The theme tying the Palfrey, Klein, and Bendrix books together, apart from I read them near simultaneously, is how to live given our peculiar predicament in place and time. For Mrs Palfrey and Klein, the quandary is old age, for Maurice Bendrix, another of Graham Greene’s difficult but entertaining characters, it’s another man’s wife.

Elizabeth Taylor’s Mrs Palfrey finds herself widowed and looking for a suitable place to live out her remaining years. Daniel Klein returns to Hydra, the Greek island he first visited in his youth, now, the ancient Greek philosopher Epicurus et al his companions, “in Search of a Fulfilled Life.” And Graham Greene, obsessed with another man’s wife, tries to reconcile lust, love, man, and God in London at the end of World War II, no less. The trio of books forms a sandwich of bread fiction with filling of popularized philosophy.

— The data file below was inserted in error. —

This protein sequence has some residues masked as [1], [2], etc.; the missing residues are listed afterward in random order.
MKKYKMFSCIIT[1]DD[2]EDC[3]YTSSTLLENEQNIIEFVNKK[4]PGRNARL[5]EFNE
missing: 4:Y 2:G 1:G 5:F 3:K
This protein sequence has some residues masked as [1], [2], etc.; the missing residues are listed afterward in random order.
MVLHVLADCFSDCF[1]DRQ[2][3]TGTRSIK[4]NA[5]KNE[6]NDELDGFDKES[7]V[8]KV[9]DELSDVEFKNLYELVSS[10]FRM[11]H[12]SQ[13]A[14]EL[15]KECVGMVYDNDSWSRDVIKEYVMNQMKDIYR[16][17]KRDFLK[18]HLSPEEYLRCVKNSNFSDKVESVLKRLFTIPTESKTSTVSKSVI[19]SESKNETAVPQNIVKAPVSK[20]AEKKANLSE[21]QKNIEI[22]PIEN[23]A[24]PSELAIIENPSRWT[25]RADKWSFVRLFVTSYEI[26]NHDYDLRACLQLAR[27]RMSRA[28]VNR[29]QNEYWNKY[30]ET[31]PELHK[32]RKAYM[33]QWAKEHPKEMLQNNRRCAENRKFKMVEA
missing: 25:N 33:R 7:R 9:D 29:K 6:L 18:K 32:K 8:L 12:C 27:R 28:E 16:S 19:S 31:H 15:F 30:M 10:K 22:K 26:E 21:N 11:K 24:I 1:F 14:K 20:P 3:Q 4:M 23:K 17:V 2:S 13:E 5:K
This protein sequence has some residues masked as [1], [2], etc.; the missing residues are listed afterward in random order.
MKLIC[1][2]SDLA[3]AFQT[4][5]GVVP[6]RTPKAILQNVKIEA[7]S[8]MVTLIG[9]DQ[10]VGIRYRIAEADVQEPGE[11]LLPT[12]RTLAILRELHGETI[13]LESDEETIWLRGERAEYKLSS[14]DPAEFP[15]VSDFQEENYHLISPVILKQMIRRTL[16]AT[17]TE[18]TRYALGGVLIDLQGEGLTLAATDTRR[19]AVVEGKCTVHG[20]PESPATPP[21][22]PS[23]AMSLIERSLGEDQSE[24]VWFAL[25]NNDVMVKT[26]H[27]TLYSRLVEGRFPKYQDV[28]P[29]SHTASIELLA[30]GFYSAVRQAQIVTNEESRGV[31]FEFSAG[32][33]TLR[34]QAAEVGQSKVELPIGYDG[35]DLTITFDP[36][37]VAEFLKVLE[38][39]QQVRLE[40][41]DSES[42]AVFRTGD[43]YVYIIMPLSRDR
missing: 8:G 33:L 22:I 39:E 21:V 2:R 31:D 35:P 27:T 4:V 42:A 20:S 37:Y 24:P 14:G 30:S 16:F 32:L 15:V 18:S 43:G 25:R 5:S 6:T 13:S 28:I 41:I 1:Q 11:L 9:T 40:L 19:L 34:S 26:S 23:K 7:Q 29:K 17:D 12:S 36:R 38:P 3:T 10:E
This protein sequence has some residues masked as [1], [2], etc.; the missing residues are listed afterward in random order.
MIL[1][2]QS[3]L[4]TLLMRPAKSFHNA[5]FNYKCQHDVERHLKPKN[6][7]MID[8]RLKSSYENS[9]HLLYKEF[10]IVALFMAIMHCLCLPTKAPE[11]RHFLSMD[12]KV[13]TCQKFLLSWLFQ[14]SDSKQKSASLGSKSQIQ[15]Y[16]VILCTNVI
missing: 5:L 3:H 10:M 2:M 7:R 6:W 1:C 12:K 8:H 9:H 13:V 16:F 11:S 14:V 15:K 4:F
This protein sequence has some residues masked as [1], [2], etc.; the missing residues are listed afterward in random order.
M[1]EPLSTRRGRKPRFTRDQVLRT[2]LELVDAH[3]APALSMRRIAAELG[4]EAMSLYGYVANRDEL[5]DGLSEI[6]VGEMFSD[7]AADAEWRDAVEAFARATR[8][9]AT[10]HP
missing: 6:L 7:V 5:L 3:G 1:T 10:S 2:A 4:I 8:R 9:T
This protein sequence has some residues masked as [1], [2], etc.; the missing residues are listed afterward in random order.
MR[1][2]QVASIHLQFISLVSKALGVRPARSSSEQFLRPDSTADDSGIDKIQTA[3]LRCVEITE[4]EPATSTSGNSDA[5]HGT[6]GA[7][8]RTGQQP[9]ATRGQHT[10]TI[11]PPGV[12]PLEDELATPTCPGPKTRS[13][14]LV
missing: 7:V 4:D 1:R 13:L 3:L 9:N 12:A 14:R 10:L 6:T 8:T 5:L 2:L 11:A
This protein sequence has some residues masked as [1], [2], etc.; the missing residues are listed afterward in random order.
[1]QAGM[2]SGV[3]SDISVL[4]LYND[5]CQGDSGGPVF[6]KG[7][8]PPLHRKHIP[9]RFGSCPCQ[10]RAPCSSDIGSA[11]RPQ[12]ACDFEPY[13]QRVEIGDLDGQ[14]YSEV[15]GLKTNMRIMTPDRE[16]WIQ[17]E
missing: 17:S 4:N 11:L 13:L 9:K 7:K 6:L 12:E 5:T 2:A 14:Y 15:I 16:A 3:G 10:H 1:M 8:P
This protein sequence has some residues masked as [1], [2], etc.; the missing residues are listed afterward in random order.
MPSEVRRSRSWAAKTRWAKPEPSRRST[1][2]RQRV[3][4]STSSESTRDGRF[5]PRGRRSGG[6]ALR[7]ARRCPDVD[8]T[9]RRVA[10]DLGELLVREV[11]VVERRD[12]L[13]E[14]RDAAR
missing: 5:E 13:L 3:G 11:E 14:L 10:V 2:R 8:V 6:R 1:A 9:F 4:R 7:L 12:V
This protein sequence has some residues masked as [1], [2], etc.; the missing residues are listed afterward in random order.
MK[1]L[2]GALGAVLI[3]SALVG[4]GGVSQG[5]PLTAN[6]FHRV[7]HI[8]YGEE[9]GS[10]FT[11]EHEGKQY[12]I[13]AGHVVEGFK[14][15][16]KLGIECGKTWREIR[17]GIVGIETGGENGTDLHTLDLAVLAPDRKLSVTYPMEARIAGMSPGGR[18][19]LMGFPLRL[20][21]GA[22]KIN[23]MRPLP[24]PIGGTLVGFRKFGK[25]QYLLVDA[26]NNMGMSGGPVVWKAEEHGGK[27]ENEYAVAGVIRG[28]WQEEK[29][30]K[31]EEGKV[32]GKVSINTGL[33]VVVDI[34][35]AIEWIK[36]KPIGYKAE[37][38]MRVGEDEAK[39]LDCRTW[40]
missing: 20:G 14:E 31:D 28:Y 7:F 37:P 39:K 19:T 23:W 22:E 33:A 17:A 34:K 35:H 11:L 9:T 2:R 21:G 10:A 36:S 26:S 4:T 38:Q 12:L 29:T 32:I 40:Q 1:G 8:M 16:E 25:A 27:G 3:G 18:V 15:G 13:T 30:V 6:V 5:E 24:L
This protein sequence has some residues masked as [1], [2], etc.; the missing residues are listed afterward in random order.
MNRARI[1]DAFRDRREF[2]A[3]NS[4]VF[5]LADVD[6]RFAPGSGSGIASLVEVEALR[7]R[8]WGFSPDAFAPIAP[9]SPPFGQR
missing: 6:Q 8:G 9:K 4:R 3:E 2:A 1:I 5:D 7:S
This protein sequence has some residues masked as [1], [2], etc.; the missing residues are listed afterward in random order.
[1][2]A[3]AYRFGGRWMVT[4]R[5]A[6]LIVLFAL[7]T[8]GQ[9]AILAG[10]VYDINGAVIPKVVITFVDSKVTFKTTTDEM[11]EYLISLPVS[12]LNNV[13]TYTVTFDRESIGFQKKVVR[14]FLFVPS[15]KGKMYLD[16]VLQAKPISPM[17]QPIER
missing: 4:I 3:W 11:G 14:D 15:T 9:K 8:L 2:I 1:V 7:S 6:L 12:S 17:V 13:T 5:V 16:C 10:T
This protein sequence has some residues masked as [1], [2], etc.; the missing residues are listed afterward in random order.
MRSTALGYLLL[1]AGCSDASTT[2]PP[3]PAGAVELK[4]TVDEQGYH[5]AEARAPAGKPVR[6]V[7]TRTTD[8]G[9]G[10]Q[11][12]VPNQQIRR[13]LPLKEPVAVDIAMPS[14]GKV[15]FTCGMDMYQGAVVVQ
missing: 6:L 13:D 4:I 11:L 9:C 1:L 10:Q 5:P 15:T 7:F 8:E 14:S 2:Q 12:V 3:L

In Elizabeth Taylor’s “Mrs Palfrey at the Claremont,” first published in 1971, recently widowed Laura Palfrey decides she would prefer living in London at a partially residential hotel where she can take her meals and companions or not as part of the deal. She doesn’t have much of a plan, so the random but lifelike twists and turns come naturally, while old age seems to bring the same existential questions one faced in one’s foundling youth but perhaps put on the back burner during one’s years of forced employment or marriage, more concerned about the bread than the filling. But in old age, one returns to the choices of fillings. How, for example, we might fill our time.